MMA’s Lasting Influence by Lieutenant Colonel Ian Wolfe (USAF, Ret) ’91

I was invited to write a small excerpt of my experience at MMA and how it shaped my life for success. I’m extremely grateful for this opportunity and hope sharing my post-MMA life story encourages cadets to always “choose the harder right instead of the easier wrong.”

Very few of my life experiences in the last 28 years are comparable to the MMA experience! Few organizations or places provide a testing ground to prepare a young man for the challenges of this world. MMA was and still is the training ground for developing the tools of character applied in a selfless manner toward others in this world. In the past 28 years, I’ve applied those tools relentlessly across the globe …

After graduating from MMA, I earned my degree in engineering from Texas A&M University in College Station and received my commission as a naval officer from the Texas A&M Corps of Cadets. I served 14 years as a naval aviator flying jets and rotary-wing aircraft. I was hand-selected for an interservice transfer into the Air Force Special Operations Command (AFSOC)/1st Special Operations Wing (SOW) due to my aviation prowess. I served seven years as a special operations pilot (air commando) flying at the tip of the spear supporting coalition Special Operations Forces (SOF).

MMA was the perfect environment preparing me for the unexpected crucible of war I experienced during the majority of my life and service to our great country! Here are some examples of the “fields of battle” MMA offered me:

  1. Academic Battlefield: As a student at MMA, I was mentored, guided and pushed hard by the MMA faculty to strive for perfection in my studies. MMA’s academic rigor prepared me well for the engineering curriculum at Texas A&M University. During my senior year, through an MMA-sponsored scholarship, I had the opportunity to learn to fly, culminating in my first solo flight. The combined classroom and flying experiences at MMA set me apart from my fellow naval aviation students during my initial military aviation training. These were tremendous opportunities for me and I am forever grateful to MMA!

  2. Playing Field: As an athlete at MMA, I was taught to work together as a team, to be exceptional, energetic and devoted to our teammates (whether we won or lost). It was a pride thing for all of us to not let each other down and ensure we came out on top. As an aircraft commander in a combat environment, I was responsible for coordinating my crew in being the most feared and lethal team in delivering death to the enemy from above (aka winning).

  3. Marching Field: As a platoon leader, I was constantly leading my platoon to perform well at academics, room inspections and during Sunday Review when we would march for competition. I bet just about every alumnus reading this can call a platoon to attention and march them around the field: “Platoon, Ten-hut!” and “Dress, Right, Dress!” and “Ready, Front!” There is a lot to be learned from marching around the football field or inside the field house. Teamwork was not the only takeaway from this experience. Another significant takeaway was honing our discipline (as a team) in vying for perfection, as we stood at attention during early fall/late spring hot sweltering Sundays in heavy wool dress uniform. “Don’t lock your knees! Bend them slightly, but don’t move!” as I would remind my platoon just prior to stepping-off for passing in review. This shared experience brought us closer together. It is a life lesson that not all events in your life are meant to be pleasant or comfortable. Whether you are in a corporate or combat environment, MMA conditioned us for this.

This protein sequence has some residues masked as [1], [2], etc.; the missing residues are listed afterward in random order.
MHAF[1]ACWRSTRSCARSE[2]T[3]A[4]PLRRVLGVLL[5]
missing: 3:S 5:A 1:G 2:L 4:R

4. Spiritual Battlefield: Most importantly, as a Christian, I believed it was important to remember God put us on this earth to serve others and be kind to our neighbors. Every Sunday at MMA, rain, shine or snow, I would march with the rest of my fellow Lutheran cadets two miles to St. John’s Lutheran Church. During these cold Sunday mornings, I would reflect on how I could reach my fullest potential as a young Christian man. MMA influenced me in so many ways, but spiritually, MMA stressed service to others above oneself.

MMA’s 360 Degree Education isn’t a new philosophy of the school; it’s an old philosophy with a different name. This approach to education existed when I was there from 1985 to 1991 and it was there 100 years before when MMA was founded in 1889. Developing mind, body and spirit has always been in MMA’s DNA or their “program of study” and is the very reason why the Academy is one of the few all-male military boarding schools left in the United States. As alums and cadets, it is our responsibility to keep the tradition of MMA alive and never forget those who went before us who supported the Academy financially and through volunteerism. We need to continue to do the same in order to keep our alma mater strong and available for our grandsons.

MMA will always be a cornerstone of my life and I am honored to share my experience.

 

Cadet News